Kwanzan Cherry BlossomsPin
Kwanzan Cherry BlossomsPin
Cherry Blossoms on April 15, 2013Pin
Kwanzan Cherry Blossoms - April 14, 2015Pin
Photo of Kwanzan Cherry Blossoms at East Potomac Park Washington DC - April 12, 2021 taken by David Coleman.Pin
Photo of Kwanzan Cherry Blossoms at East Potomac Park Washington DC - April 12, 2021 taken by David Coleman.Pin
Photo of Kwanzan Cherry Blossoms at East Potomac Park Washington DC - April 12, 2021 taken by David Coleman.Pin

How to Find the Kwanzan Cherry Blossoms

And here’s where you can find some of them (the markers):

DC Kwanzan Cherry Blossoms Peak Bloom

Here are the historical peak bloom dates for the Kwanzan Cherry Blossoms. The data published by the NPS on this is incomplete, but this is what’s available.

Based on this data, the Kwanzans reach peak bloom on average 15 days after the Yoshinos, but as you can see there is wide variation–sometimes it has been as little as 4 days later and sometimes as much as a month. Just as with the Yoshinos, temperatures are the big factor in determining the bloom’s timing.

YoshinoKwanzanDays Later
1921March 20April 1728
1922April 7April 2013
1923April 9April 2213
1924April 13April 2613
1925March 27April 1519
1926April 11April 2413
1927March 20April 2031
1928April 8April 2618
1929March 31April 1414
1930April 1April 2221
1931April 11April 209
1932April 15April 2914
1933April 9April 2314
1934April 15May 116
1935April 1April 2625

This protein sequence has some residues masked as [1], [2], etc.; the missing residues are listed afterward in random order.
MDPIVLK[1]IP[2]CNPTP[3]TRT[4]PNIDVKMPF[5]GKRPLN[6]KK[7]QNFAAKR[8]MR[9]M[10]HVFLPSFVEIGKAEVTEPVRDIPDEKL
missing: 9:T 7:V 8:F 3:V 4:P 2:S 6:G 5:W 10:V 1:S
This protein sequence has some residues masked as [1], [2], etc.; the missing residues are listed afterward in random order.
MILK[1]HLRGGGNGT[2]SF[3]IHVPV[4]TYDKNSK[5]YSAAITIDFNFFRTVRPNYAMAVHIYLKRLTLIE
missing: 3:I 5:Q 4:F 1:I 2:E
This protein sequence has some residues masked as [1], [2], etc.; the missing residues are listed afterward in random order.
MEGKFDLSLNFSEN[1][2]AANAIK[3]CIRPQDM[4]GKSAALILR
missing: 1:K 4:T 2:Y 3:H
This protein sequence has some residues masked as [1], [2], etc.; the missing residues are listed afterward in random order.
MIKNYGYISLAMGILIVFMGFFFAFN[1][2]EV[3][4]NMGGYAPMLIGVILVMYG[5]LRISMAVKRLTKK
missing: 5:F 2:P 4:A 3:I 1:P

1936April 7April 2114
1937April 14April 2612
1938March 25April 1521
1939March 30April 1415
1940April 13April 2613
1941April 12April 2513
1942April 5April 1611
1943April 4April 1713
1944April 9April 2617
1945March 20March 288
1946March 23April 210
1947April 12April 2715
1948March 28April 1013
1949March 29April 1618
1950April 9April 2920
1951April 6April 2519
1952April 9April 2112
1953March 27April 1418
1954April 6April 1913
1955April 2April 1917
1956April 6April 2822
1957April 8April 2315
1958April 18April 268
1959April 6April 2014
1960April 14April 2511
1961April 2April 2927
1962April 7April 2922
1963April 3April 1815
1964April 11April 2615
1965April 15May 217
1966April 5April 1712
1967April 6April 1913
1968March 30
1969April 9
1970April 16
1971April 8
1972April 11
1973April 11
1974April 3
1975April 3April 1916
1976March 23April 1220
1977March 26April 1015
1978April 12April 2311
1979April 2April 1513
1980April 6April 2721
1981April 3April 2825
1982April 7April 2619
1983April 7April 114
1984April 3April 1310
1985April 7April 158
1986April 2April 1412
1987March 28April 710
1988March 31April 99
1989March 29April 68
1990March 15April 117
1991March 29April 810
1992April 7April 1710
1993April 11April 3019
1994April 5April 1813
1995April 2April 1513
1996April 4April 2218
1997March 26April 813
1998March 27April 59
1999April 5April 2015
2000March 17April 1024
2001April 6April 1711
2002April 2April 1715
2003April 2April 1816
2004March 31April 1818
2005April 9April 2011
2006March 30April 1718
2007April 1April 2019
2008March 29April 1820
2009April 1April 1918
2010March 31April 77
2011March 29April 1618
2012March 20
2013April 9
2014April 10
2015April 10
2016March 25
2017March 25

35 thoughts on “About the Kwanzan Cherry Blossoms Near the Tidal Basin”

  1. I follow your forecast every yr and enjoy it very much. I know things have changed down there quite a bit in regard to parking and since I’m handicapped and require a power chair to get around, I was wondering where the best places to park would be for me

    • Hi Jim. There’s still just as much parking as there has ever been, but a few years ago they converted most of it to metered parking. But there are a few designated areas for accessible parking–I have some specific information on that here

  2. Hello,